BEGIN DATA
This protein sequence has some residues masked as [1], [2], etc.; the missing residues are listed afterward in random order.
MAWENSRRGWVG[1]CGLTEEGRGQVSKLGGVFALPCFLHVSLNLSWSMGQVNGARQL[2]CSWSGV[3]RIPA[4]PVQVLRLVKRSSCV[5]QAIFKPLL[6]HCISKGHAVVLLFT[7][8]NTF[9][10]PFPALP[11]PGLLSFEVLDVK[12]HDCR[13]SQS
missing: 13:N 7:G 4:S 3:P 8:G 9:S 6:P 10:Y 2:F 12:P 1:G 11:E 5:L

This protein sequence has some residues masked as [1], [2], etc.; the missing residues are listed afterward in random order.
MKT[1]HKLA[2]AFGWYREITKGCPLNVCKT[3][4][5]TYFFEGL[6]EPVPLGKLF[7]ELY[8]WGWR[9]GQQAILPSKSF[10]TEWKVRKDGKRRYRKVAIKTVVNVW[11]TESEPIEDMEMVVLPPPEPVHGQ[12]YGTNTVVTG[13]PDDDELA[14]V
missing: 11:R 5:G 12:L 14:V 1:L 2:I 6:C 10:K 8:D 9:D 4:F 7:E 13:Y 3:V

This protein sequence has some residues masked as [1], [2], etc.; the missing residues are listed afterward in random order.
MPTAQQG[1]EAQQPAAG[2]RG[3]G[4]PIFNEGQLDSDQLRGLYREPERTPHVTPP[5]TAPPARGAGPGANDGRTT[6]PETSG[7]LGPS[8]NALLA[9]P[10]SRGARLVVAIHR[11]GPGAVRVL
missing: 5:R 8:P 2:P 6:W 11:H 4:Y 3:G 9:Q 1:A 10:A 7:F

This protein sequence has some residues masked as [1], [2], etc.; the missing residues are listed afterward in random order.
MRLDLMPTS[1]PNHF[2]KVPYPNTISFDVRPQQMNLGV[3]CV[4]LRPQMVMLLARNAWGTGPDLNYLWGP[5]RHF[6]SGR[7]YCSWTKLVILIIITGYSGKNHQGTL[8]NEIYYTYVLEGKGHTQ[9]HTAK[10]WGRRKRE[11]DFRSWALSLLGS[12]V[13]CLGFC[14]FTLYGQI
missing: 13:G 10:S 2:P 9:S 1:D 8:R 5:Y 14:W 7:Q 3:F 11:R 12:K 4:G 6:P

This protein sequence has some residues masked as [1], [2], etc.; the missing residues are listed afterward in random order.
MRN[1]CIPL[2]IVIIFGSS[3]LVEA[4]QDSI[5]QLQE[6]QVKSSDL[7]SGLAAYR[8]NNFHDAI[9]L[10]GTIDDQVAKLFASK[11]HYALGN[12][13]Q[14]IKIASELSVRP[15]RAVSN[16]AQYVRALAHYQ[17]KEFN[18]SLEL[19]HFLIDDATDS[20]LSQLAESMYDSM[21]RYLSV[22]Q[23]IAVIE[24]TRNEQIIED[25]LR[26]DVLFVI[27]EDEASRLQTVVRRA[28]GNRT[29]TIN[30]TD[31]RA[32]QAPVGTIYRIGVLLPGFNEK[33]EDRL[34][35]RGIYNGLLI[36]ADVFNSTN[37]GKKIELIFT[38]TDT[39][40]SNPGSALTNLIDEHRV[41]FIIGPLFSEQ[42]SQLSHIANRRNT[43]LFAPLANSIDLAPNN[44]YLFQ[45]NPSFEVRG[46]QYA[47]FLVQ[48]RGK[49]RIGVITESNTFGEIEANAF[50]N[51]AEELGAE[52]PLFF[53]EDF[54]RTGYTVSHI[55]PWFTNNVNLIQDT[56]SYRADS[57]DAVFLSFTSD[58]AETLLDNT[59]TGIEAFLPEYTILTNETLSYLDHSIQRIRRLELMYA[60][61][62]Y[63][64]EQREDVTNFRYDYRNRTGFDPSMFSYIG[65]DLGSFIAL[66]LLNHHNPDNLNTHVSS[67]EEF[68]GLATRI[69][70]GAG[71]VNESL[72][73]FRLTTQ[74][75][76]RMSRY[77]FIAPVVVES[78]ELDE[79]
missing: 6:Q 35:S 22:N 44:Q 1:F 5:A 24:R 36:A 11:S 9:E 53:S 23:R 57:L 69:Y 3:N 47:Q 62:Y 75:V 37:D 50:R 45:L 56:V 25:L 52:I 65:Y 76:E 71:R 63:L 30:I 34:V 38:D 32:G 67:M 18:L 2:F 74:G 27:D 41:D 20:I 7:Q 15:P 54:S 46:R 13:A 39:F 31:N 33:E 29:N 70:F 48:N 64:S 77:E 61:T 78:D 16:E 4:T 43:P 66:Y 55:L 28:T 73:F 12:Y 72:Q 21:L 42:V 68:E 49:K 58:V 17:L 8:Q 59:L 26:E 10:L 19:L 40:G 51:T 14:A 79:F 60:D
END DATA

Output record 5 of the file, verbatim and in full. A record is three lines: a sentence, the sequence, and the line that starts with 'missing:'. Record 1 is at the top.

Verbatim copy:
This protein sequence has some residues masked as [1], [2], etc.; the missing residues are listed afterward in random order.
MRN[1]CIPL[2]IVIIFGSS[3]LVEA[4]QDSI[5]QLQE[6]QVKSSDL[7]SGLAAYR[8]NNFHDAI[9]L[10]GTIDDQVAKLFASK[11]HYALGN[12][13]Q[14]IKIASELSVRP[15]RAVSN[16]AQYVRALAHYQ[17]KEFN[18]SLEL[19]HFLIDDATDS[20]LSQLAESMYDSM[21]RYLSV[22]Q[23]IAVIE[24]TRNEQIIED[25]LR[26]DVLFVI[27]EDEASRLQTVVRRA[28]GNRT[29]TIN[30]TD[31]RA[32]QAPVGTIYRIGVLLPGFNEK[33]EDRL[34][35]RGIYNGLLI[36]ADVFNSTN[37]GKKIELIFT[38]TDT[39][40]SNPGSALTNLIDEHRV[41]FIIGPLFSEQ[42]SQLSHIANRRNT[43]LFAPLANSIDLAPNN[44]YLFQ[45]NPSFEVRG[46]QYA[47]FLVQ[48]RGK[49]RIGVITESNTFGEIEANAF[50]N[51]AEELGAE[52]PLFF[53]EDF[54]RTGYTVSHI[55]PWFTNNVNLIQDT[56]SYRADS[57]DAVFLSFTSD[58]AETLLDNT[59]TGIEAFLPEYTILTNETLSYLDHSIQRIRRLELMYA[60][61][62]Y[63][64]EQREDVTNFRYDYRNRTGFDPSMFSYIG[65]DLGSFIAL[66]LLNHHNPDNLNTHVSS[67]EEF[68]GLATRI[69][70]GAG[71]VNESL[72][73]FRLTTQ[74][75][76]RMSRY[77]FIAPVVVES[78]ELDE[79]
missing: 6:Q 35:S 22:N 44:Q 1:F 5:A 24:R 36:A 11:S 9:E 53:S 23:R 57:L 69:Y 3:N 47:Q 62:Y 75:V 37:D 50:R 45:L 56:V 25:L 52:I 65:Y 76:E 71:R 63:L 30:I 34:V 38:D 32:G 67:M 18:L 2:F 74:G 27:D 41:D 20:I 7:Q 15:P 54:S 46:R 13:A 39:F 31:N 33:E 29:N 70:F 48:N 64:S 77:E 61:T 78:D 16:E 4:T 43:P 66:Y 55:L 28:T 73:F 12:Y 72:Q 21:L 42:V 68:E 49:K 58:V 17:L 8:Q 59:L 26:E 10:L 19:L 40:G 51:T 14:A 79:F 60:D